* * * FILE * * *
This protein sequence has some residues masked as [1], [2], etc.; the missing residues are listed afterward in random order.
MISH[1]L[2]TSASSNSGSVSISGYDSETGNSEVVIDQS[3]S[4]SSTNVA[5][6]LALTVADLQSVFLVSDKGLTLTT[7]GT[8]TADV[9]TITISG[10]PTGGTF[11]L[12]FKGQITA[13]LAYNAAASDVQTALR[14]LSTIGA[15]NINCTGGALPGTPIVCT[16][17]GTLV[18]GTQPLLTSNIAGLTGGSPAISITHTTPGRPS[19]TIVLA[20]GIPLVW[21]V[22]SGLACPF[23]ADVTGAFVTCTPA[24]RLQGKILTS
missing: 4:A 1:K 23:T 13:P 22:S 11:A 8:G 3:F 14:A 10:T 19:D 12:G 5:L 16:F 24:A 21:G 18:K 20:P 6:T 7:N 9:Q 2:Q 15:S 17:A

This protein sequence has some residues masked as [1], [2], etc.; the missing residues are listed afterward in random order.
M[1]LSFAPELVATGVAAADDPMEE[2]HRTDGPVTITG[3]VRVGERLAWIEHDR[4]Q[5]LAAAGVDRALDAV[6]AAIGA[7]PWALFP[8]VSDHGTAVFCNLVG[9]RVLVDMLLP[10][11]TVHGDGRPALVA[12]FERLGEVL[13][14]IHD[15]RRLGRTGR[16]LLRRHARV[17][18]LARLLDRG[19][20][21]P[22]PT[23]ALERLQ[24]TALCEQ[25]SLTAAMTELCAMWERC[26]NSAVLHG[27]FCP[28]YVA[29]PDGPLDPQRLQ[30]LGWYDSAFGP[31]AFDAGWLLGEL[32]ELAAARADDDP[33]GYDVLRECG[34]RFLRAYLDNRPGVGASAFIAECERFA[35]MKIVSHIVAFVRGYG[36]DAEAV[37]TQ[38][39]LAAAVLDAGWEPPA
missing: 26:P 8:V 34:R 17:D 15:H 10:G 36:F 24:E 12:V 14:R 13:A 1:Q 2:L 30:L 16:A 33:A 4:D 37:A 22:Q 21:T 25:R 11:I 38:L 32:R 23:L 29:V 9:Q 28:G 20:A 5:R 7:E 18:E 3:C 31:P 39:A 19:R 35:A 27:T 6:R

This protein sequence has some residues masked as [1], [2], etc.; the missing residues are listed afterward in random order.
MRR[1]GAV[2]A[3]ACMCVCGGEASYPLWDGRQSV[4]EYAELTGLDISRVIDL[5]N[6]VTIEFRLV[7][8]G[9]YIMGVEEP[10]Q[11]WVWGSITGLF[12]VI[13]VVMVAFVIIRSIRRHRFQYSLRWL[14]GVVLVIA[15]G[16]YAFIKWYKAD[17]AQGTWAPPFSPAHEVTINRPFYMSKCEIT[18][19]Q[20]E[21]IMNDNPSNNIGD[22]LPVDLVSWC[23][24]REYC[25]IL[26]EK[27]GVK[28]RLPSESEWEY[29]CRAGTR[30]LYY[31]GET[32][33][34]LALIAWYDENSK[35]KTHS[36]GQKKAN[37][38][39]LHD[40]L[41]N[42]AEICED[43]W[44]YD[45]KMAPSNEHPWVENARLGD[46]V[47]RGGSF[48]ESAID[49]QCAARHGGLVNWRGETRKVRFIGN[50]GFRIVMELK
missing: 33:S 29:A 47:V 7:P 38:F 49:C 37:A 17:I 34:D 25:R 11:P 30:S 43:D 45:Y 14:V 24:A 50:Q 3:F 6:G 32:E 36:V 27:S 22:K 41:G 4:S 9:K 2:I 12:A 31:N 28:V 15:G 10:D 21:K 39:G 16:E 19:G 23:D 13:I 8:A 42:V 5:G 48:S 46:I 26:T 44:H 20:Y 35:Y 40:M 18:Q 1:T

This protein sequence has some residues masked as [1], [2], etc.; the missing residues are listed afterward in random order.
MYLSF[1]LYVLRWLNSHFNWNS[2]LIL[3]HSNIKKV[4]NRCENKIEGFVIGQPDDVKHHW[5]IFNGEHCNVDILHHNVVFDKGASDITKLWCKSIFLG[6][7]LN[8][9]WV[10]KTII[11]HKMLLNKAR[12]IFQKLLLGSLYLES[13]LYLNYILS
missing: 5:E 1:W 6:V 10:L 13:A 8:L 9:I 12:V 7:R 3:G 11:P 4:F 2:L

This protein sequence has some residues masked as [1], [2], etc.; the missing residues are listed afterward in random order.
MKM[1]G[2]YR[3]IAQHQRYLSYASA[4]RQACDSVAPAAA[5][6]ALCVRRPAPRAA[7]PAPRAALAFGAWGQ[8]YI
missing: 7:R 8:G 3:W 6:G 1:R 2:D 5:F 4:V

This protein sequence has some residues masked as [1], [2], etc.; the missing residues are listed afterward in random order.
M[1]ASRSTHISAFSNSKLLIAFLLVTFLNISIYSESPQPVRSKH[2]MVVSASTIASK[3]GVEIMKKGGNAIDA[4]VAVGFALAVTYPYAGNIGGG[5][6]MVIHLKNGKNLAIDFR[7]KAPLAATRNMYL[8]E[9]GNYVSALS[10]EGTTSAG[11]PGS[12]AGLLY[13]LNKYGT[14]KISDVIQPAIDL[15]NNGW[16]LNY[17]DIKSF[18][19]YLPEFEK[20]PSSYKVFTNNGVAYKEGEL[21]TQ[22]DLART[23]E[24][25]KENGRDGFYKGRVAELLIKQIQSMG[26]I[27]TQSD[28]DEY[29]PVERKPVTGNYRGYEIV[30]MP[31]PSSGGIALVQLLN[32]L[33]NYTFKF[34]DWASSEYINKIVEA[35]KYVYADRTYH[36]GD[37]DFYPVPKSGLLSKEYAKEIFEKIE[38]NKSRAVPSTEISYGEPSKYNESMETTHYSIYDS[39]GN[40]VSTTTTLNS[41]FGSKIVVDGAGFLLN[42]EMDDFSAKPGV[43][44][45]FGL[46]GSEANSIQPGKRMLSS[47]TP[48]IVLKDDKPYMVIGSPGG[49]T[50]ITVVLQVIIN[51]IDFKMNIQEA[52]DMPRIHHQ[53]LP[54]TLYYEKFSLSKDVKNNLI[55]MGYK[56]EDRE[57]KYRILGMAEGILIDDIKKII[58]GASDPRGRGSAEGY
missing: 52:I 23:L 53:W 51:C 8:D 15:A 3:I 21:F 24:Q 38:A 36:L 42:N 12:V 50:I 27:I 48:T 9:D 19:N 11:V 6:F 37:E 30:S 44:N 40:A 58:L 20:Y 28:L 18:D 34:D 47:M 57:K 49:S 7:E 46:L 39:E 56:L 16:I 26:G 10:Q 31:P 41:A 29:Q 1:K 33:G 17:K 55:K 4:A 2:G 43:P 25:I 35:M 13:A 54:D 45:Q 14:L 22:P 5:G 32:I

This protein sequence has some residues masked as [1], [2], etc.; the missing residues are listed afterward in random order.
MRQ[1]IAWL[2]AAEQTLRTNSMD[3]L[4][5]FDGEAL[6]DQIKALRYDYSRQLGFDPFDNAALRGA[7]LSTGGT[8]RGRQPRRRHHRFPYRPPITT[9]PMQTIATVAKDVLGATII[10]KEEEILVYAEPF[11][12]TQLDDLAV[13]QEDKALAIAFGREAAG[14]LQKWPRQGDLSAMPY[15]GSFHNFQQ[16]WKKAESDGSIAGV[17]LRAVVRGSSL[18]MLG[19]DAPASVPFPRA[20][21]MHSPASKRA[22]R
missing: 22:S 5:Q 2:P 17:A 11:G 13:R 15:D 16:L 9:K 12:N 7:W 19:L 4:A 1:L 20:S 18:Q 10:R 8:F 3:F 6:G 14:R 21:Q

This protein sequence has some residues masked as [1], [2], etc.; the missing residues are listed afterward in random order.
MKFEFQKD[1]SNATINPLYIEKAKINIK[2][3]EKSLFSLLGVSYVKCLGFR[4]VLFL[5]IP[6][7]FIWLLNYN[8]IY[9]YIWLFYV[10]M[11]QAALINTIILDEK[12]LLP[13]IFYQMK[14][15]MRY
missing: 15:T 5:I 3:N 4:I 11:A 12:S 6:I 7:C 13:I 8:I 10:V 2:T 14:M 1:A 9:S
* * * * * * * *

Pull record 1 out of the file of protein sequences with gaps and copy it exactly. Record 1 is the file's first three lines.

This protein sequence has some residues masked as [1], [2], etc.; the missing residues are listed afterward in random order.
MISH[1]L[2]TSASSNSGSVSISGYDSETGNSEVVIDQS[3]S[4]SSTNVA[5][6]LALTVADLQSVFLVSDKGLTLTT[7]GT[8]TADV[9]TITISG[10]PTGGTF[11]L[12]FKGQITA[13]LAYNAAASDVQTALR[14]LSTIGA[15]NINCTGGALPGTPIVCT[16][17]GTLV[18]GTQPLLTSNIAGLTGGSPAISITHTTPGRPS[19]TIVLA[20]GIPLVW[21]V[22]SGLACPF[23]ADVTGAFVTCTPA[24]RLQGKILTS
missing: 4:A 1:K 23:T 13:P 22:S 11:A 8:G 3:F 14:A 10:T 19:D 12:G 5:L 16:F 24:A 21:G 18:K 20:P 6:T 7:N 9:Q 2:Q 15:S 17:A